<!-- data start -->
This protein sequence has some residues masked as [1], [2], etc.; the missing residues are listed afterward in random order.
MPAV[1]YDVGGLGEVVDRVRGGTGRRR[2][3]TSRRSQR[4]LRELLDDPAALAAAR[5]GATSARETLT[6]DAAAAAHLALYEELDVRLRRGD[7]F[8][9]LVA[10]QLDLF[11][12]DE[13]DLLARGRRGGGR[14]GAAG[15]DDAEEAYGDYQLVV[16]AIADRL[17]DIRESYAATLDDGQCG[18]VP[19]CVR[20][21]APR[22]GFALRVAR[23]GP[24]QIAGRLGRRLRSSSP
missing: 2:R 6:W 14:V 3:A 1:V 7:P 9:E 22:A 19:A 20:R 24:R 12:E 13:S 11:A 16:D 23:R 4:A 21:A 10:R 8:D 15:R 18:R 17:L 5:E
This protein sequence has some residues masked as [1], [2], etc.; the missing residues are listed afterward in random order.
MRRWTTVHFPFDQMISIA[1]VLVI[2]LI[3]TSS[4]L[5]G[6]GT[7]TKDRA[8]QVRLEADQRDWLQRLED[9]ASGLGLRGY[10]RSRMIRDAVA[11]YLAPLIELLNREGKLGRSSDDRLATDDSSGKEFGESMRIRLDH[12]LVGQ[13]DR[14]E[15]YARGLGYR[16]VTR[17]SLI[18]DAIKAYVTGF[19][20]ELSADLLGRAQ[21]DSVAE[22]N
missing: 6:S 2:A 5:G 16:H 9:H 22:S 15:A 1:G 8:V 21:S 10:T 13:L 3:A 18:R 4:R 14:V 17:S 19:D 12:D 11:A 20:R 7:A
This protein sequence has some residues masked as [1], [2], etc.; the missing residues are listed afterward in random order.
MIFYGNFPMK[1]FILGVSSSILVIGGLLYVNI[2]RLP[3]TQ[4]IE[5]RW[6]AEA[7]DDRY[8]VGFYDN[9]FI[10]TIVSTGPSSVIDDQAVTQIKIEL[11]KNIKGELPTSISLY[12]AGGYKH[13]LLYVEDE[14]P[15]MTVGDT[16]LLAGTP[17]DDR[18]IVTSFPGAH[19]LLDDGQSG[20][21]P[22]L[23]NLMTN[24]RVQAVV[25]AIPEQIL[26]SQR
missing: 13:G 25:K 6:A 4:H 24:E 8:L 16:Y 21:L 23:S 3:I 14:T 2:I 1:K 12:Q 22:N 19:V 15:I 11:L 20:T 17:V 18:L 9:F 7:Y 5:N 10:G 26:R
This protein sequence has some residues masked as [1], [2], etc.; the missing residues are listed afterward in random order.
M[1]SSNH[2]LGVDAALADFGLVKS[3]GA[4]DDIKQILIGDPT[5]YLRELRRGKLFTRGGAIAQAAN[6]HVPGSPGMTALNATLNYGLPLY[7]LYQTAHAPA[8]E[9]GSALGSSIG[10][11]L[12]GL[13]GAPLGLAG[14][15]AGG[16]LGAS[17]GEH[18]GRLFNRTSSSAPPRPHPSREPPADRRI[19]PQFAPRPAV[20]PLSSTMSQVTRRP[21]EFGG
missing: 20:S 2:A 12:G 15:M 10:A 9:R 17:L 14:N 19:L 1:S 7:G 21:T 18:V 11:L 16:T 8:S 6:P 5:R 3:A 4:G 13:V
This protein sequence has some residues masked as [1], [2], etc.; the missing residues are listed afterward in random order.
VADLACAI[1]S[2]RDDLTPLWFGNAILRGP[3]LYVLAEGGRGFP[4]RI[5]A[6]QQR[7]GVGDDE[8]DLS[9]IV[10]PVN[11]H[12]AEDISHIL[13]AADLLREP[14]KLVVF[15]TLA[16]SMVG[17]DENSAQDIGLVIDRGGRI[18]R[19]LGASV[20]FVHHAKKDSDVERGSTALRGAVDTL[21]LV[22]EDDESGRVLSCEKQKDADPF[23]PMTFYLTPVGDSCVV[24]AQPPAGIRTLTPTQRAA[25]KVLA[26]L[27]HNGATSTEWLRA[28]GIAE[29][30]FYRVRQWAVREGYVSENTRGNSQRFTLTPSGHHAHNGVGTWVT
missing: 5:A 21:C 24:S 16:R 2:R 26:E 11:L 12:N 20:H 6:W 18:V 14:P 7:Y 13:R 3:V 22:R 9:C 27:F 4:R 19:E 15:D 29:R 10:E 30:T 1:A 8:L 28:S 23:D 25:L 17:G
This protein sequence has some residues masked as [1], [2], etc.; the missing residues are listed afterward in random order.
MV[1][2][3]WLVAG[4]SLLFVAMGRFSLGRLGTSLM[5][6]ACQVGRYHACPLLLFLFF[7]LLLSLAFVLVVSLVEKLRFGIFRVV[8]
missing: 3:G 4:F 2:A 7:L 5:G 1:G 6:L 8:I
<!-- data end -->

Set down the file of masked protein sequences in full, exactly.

This protein sequence has some residues masked as [1], [2], etc.; the missing residues are listed afterward in random order.
MPAV[1]YDVGGLGEVVDRVRGGTGRRR[2][3]TSRRSQR[4]LRELLDDPAALAAAR[5]GATSARETLT[6]DAAAAAHLALYEELDVRLRRGD[7]F[8][9]LVA[10]QLDLF[11][12]DE[13]DLLARGRRGGGR[14]GAAG[15]DDAEEAYGDYQLVV[16]AIADRL[17]DIRESYAATLDDGQCG[18]VP[19]CVR[20][21]APR[22]GFALRVAR[23]GP[24]QIAGRLGRRLRSSSP
missing: 2:R 6:W 14:V 3:A 1:V 7:P 9:E 22:A 19:A 20:R 24:R 12:E 13:S 11:A 16:D 23:R 4:A 21:A 10:R 8:D 15:R 18:R 17:L 5:E
This protein sequence has some residues masked as [1], [2], etc.; the missing residues are listed afterward in random order.
MRRWTTVHFPFDQMISIA[1]VLVI[2]LI[3]TSS[4]L[5]G[6]GT[7]TKDRA[8]QVRLEADQRDWLQRLED[9]ASGLGLRGY[10]RSRMIRDAVA[11]YLAPLIELLNREGKLGRSSDDRLATDDSSGKEFGESMRIRLDH[12]LVGQ[13]DR[14]E[15]YARGLGYR[16]VTR[17]SLI[18]DAIKAYVTGF[19][20]ELSADLLGRAQ[21]DSVAE[22]N
missing: 6:S 2:A 5:G 16:H 9:H 22:S 15:A 1:G 8:V 21:S 10:T 13:L 3:A 18:R 4:R 14:V 17:S 19:D 12:D 11:A 20:R 7:A
This protein sequence has some residues masked as [1], [2], etc.; the missing residues are listed afterward in random order.
MIFYGNFPMK[1]FILGVSSSILVIGGLLYVNI[2]RLP[3]TQ[4]IE[5]RW[6]AEA[7]DDRY[8]VGFYDN[9]FI[10]TIVSTGPSSVIDDQAVTQIKIEL[11]KNIKGELPTSISLY[12]AGGYKH[13]LLYVEDE[14]P[15]MTVGDT[16]LLAGTP[17]DDR[18]IVTSFPGAH[19]LLDDGQSG[20][21]P[22]L[23]NLMTN[24]RVQAVV[25]AIPEQIL[26]SQR
missing: 13:G 25:K 6:A 4:H 24:E 8:L 16:Y 21:L 23:S 3:I 14:T 2:I 1:K 12:Q 22:N 19:V 15:I 11:L 20:T 17:V 18:L 9:F 7:Y 5:N 10:G 26:R
This protein sequence has some residues masked as [1], [2], etc.; the missing residues are listed afterward in random order.
M[1]SSNH[2]LGVDAALADFGLVKS[3]GA[4]DDIKQILIGDPT[5]YLRELRRGKLFTRGGAIAQAAN[6]HVPGSPGMTALNATLNYGLPLY[7]LYQTAHAPA[8]E[9]GSALGSSIG[10][11]L[12]GL[13]GAPLGLAG[14][15]AGG[16]LGAS[17]GEH[18]GRLFNRTSSSAPPRPHPSREPPADRRI[19]PQFAPRPAV[20]PLSSTMSQVTRRP[21]EFGG
missing: 20:S 2:A 12:G 15:M 10:A 9:R 17:L 14:N 19:L 1:S 7:G 21:T 18:V 11:L 16:T 8:S 6:P 5:R 3:A 4:G 13:V
This protein sequence has some residues masked as [1], [2], etc.; the missing residues are listed afterward in random order.
VADLACAI[1]S[2]RDDLTPLWFGNAILRGP[3]LYVLAEGGRGFP[4]RI[5]A[6]QQR[7]GVGDDE[8]DLS[9]IV[10]PVN[11]H[12]AEDISHIL[13]AADLLREP[14]KLVVF[15]TLA[16]SMVG[17]DENSAQDIGLVIDRGGRI[18]R[19]LGASV[20]FVHHAKKDSDVERGSTALRGAVDTL[21]LV[22]EDDESGRVLSCEKQKDADPF[23]PMTFYLTPVGDSCVV[24]AQPPAGIRTLTPTQRAA[25]KVLA[26]L[27]HNGATSTEWLRA[28]GIAE[29][30]FYRVRQWAVREGYVSENTRGNSQRFTLTPSGHHAHNGVGTWVT
missing: 5:A 21:C 24:S 16:R 2:R 26:E 11:L 12:N 20:H 6:W 18:V 14:P 7:Y 13:R 3:V 22:R 9:C 27:F 4:R 19:E 15:D 29:R 10:E 30:T 1:A 8:L 28:S 23:D 25:L 17:G
This protein sequence has some residues masked as [1], [2], etc.; the missing residues are listed afterward in random order.
MV[1][2][3]WLVAG[4]SLLFVAMGRFSLGRLGTSLM[5][6]ACQVGRYHACPLLLFLFF[7]LLLSLAFVLVVSLVEKLRFGIFRVV[8]
missing: 3:G 4:F 2:A 7:L 5:G 1:G 6:L 8:I